Rape culture isn’t a unique problem to football, indeed when Jordan Johnson was acquitted last week the assistant attorney general used the “why didn’t you fight back/scream,” argument against his accuser, which we hear in cases not involving football players as well.  What football uniquely has is this weirdly patronizing assumption that either:
A. The woman actually wanted to sleep with the football player (because he’s an “alpha” and “who wouldn’t?”) and is just having regrets after being found out.
B. That his position as a football player makes it okay to take sex from women he wants because football is just that important.

Neither of these conclusions should be considered acceptable.  If you replace “football player” with “bus driver” or “line cook” none of these accused men would have literal legions of fans supporting them and debasing their accusers.

Fan obsession doesn’t just hurt women.  In the 2012 NFL season quarterback Mat Cassel suffered a serious head injury during a game and as he was being removed from the field fans cheered his injury.  Let me say that again: a man received an injury that could likely lead to irreversible and lifetime agony and people cheered about it.  That’s not just crass, it’s sick, it’s the kind of behavior you’d expect from a sociopath not from thousands of “adoring” fans.  The very existence of “injury reports” undermines the health of players and takes the ownership of their bodies away.  Players cheat on their preseason cognitive tests so the when they are concussed and actually failing the test, they can continue to play.  Retired players dealing with the horror that is CTE have to sue just to get their employers to even acknowledge that the environment they worked in was unsafe (and that they knew it was unsafe) and scramble to try and get some (what should be considered worker’s comp) medical care for their injuries.  Men are killing themselves, in both the literal suicide sense and the longer term metaphorical sense.  What has the fan response been?  “They knew the risks.”  “Football is a dangerous game.”  And to cheer head injuries.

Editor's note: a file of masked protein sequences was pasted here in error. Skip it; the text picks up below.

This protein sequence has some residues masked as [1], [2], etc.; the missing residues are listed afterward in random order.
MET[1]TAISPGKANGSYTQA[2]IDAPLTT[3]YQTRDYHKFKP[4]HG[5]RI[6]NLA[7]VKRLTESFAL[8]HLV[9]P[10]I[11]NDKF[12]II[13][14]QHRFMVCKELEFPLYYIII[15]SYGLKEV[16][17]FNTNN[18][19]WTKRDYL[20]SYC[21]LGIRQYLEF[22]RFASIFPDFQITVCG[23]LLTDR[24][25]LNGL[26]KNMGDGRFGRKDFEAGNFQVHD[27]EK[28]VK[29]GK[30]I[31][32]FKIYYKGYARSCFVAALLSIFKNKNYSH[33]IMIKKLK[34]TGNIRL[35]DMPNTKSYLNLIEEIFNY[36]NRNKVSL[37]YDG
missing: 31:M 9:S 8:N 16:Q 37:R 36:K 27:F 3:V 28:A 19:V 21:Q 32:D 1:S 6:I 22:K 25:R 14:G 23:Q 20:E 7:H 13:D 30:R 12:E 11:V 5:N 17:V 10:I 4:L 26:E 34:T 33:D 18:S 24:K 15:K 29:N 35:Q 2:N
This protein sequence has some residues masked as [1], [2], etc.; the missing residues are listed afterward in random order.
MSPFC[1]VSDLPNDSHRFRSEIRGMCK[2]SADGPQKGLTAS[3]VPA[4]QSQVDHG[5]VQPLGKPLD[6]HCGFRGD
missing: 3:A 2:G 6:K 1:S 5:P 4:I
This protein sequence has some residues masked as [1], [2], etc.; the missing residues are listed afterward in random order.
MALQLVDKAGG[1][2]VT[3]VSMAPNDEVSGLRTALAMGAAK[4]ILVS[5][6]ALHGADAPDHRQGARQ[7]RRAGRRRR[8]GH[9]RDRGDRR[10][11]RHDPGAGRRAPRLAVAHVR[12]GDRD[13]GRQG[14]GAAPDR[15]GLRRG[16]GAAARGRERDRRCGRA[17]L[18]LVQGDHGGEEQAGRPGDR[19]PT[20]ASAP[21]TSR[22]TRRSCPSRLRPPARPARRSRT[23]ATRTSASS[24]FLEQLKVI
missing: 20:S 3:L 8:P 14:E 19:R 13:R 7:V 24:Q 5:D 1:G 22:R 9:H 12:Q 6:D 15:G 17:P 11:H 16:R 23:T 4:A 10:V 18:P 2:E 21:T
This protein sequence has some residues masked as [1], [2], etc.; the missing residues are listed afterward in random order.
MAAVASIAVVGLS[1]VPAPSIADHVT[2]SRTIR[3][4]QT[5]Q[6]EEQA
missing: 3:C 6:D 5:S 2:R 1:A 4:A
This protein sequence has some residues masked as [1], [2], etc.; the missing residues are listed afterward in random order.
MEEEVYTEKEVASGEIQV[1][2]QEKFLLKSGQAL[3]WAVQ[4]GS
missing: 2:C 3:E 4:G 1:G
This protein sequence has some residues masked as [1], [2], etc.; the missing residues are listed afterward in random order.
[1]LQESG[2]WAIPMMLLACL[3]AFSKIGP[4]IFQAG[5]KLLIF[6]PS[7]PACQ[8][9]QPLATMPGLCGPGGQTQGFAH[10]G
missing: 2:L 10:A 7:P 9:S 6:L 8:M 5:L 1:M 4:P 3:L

Merle Kessler said, “Football players, like prostitutes, are in the business of ruining their bodies for the pleasure of strangers,” and I’d have to agree.  Football players have always played hard, even back in the days of small crowds and modest contracts, it’s the love of the game.  The ever-increasing size of players  (which likely has some unnatural causes), the harder hits, the playing injured, that all comes back to the fans and the money that comes from the fans.

You want to get rid of the entitlement and rape culture rampant in football?  You want to stop the horrifying brain injuries of players?  Tell the fans to shut up.  Tell the fans to stop making gods out of men.  And for God’s sake, stop pretending that a game is more important than a life.